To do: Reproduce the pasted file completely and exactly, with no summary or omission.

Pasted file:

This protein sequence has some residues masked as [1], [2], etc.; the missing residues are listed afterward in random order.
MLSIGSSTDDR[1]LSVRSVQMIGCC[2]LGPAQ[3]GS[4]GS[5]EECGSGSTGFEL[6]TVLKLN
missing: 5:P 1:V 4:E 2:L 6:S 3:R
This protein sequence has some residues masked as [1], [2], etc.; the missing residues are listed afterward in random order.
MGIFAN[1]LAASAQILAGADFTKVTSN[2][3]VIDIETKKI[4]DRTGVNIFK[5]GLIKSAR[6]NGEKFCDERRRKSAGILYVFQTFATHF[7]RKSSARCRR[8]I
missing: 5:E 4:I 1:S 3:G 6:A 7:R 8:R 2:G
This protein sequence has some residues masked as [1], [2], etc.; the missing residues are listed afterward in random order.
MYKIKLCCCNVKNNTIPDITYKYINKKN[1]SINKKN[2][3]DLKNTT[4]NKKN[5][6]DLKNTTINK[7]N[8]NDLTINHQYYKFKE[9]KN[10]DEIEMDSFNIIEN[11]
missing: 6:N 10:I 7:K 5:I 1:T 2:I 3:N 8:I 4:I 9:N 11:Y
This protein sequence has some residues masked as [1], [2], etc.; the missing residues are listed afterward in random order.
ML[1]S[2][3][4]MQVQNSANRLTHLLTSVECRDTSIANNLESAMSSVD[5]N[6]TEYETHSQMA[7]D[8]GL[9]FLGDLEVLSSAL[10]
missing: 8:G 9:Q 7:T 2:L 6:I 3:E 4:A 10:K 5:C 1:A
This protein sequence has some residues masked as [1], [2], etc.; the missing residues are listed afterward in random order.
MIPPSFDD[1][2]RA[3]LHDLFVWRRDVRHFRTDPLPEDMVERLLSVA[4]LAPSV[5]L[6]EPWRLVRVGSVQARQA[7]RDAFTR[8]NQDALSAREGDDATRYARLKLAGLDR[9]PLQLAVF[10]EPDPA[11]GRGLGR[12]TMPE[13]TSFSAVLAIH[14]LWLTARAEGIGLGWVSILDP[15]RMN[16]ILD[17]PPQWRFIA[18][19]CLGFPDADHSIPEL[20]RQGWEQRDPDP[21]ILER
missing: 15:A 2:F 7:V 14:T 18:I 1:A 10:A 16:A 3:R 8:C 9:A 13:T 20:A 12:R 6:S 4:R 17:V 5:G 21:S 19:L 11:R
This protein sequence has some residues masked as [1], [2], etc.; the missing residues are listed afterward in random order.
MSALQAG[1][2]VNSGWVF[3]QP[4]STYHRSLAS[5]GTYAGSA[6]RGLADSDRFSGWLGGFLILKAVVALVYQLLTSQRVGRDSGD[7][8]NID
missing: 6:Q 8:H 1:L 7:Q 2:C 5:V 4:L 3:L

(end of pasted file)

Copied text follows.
This protein sequence has some residues masked as [1], [2], etc.; the missing residues are listed afterward in random order.
MLSIGSSTDDR[1]LSVRSVQMIGCC[2]LGPAQ[3]GS[4]GS[5]EECGSGSTGFEL[6]TVLKLN
missing: 5:P 1:V 4:E 2:L 6:S 3:R
This protein sequence has some residues masked as [1], [2], etc.; the missing residues are listed afterward in random order.
MGIFAN[1]LAASAQILAGADFTKVTSN[2][3]VIDIETKKI[4]DRTGVNIFK[5]GLIKSAR[6]NGEKFCDERRRKSAGILYVFQTFATHF[7]RKSSARCRR[8]I
missing: 5:E 4:I 1:S 3:G 6:A 7:R 8:R 2:G
This protein sequence has some residues masked as [1], [2], etc.; the missing residues are listed afterward in random order.
MYKIKLCCCNVKNNTIPDITYKYINKKN[1]SINKKN[2][3]DLKNTT[4]NKKN[5][6]DLKNTTINK[7]N[8]NDLTINHQYYKFKE[9]KN[10]DEIEMDSFNIIEN[11]
missing: 6:N 10:I 7:K 5:I 1:T 2:I 3:N 8:I 4:I 9:N 11:Y
This protein sequence has some residues masked as [1], [2], etc.; the missing residues are listed afterward in random order.
ML[1]S[2][3][4]MQVQNSANRLTHLLTSVECRDTSIANNLESAMSSVD[5]N[6]TEYETHSQMA[7]D[8]GL[9]FLGDLEVLSSAL[10]
missing: 8:G 9:Q 7:T 2:L 6:I 3:E 4:A 10:K 5:C 1:A
This protein sequence has some residues masked as [1], [2], etc.; the missing residues are listed afterward in random order.
MIPPSFDD[1][2]RA[3]LHDLFVWRRDVRHFRTDPLPEDMVERLLSVA[4]LAPSV[5]L[6]EPWRLVRVGSVQARQA[7]RDAFTR[8]NQDALSAREGDDATRYARLKLAGLDR[9]PLQLAVF[10]EPDPA[11]GRGLGR[12]TMPE[13]TSFSAVLAIH[14]LWLTARAEGIGLGWVSILDP[15]RMN[16]ILD[17]PPQWRFIA[18][19]CLGFPDADHSIPEL[20]RQGWEQRDPDP[21]ILER
missing: 15:A 2:F 7:V 14:T 18:I 1:A 10:A 16:A 3:R 8:C 9:A 13:T 20:A 12:R 6:S 4:R 17:V 5:G 21:S 19:L 11:R
This protein sequence has some residues masked as [1], [2], etc.; the missing residues are listed afterward in random order.
MSALQAG[1][2]VNSGWVF[3]QP[4]STYHRSLAS[5]GTYAGSA[6]RGLADSDRFSGWLGGFLILKAVVALVYQLLTSQRVGRDSGD[7][8]NID
missing: 6:Q 8:H 1:L 7:Q 2:C 5:V 4:L 3:L